* Intermediate maturities among gainers
* Jobs data soothes inflation worries
* Strategist sees little pressure for early rate hikes
(Adds late prices, quotes)
By Michael Connor
NEW YORK, Aug 4 U.S. Treasuries prices edged up
on Monday amid receding investor worries over an
earlier-than-expected interest-rate hike by Federal Reserve
Treasuries had rallied on Friday, when U.S. employment data
for July showed flat wage gains for hourly workers and a rise in
the national unemployment rate to 6.2 percent.
The data calmed fears about inflation, which could spur
higher interest rates and lower bond prices.
On Monday, prices rose for both intermediate and long
maturities, with 3-year to 7-year maturities at center stage,
according to Jake Lowery, portfolio manager at Voya Investment
Management in Atlanta.
"Intermediate maturity Treasuries continue to rally as a
follow-up to Friday, when they did the same. The market seems
comfortable with the Fed statement last week and the uptick in
unemployment," Lowery said. "We are likely to stay in a low
volatility environment for some time."
Most of Wall Street's top bond firms see no move by the Fed
to increase interest rates from historic lows before the second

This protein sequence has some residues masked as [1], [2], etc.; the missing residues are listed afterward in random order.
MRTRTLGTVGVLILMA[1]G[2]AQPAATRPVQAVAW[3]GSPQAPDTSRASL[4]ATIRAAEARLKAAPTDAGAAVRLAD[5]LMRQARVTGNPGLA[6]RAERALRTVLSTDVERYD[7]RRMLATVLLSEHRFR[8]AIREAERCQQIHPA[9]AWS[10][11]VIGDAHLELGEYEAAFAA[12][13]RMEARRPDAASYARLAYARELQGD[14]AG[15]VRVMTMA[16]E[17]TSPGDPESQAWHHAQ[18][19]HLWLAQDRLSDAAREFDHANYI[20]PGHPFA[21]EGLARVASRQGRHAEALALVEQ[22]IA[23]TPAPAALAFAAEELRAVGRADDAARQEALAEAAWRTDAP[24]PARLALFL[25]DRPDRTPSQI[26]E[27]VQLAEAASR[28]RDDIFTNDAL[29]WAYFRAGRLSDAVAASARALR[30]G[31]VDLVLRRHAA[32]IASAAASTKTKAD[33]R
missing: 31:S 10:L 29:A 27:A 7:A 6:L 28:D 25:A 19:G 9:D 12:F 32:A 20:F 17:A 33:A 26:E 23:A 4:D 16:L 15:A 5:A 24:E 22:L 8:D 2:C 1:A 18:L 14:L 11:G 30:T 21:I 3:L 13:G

half of next year, a Reuters poll showed on Friday.
Fed policymakers are under little pressure to bring rate
raises forward because the U.S. economy is growing moderately
and Europe is battling high unemployment and slow growth,
according to Robert Tipp, chief investment strategist at
Newark-based Prudential Fixed Income.
"The euro zone is in the situation that the U.S. was in 2008
or 2009," Tripp said. "The European Central Bank is going to be
standing on the accelerator with both feet for at least the next
two or three years trying to get growth to speed up. If their
(interest rate) cost is extremely low, that is going to exert
some gravitational pull on U.S. rates."
German 10-year bunds yield about 1.14 percent, while 10-year
Treasuries pay out more than double that at nearly 2.5 percent,
In late New York trading, benchmark 10-year notes
were last up 5/32 in price to yield 2.49 percent,
down from 2.495 percent at Friday's close. The 30-year
was up 3/32 to yield 3.29 percent.
Among intermediate maturities, the 7-year was
ahead 4/32 and yielding 2.14 percent, down from 2.15 percent at
the close on Friday.
Investor buying patterns are shifting, with some demand
leaving the market's long end, Lowery said. The buying had
narrowed the differences among Treasuries maturities.
"Over the last couple of months, the curve has flattened
relentlessly, with the 30 generally outperforming the rest of
the curve," he said. "That's based on some strong demand that
the market has been seeing from foreign central banks, as well
as some large money managers. Buying from those sources seems to
have slowed down in the past week or so."
(Reporting By Michael Connor in New York; Editing by Bernadette
Baum and Meredith Mazzilli)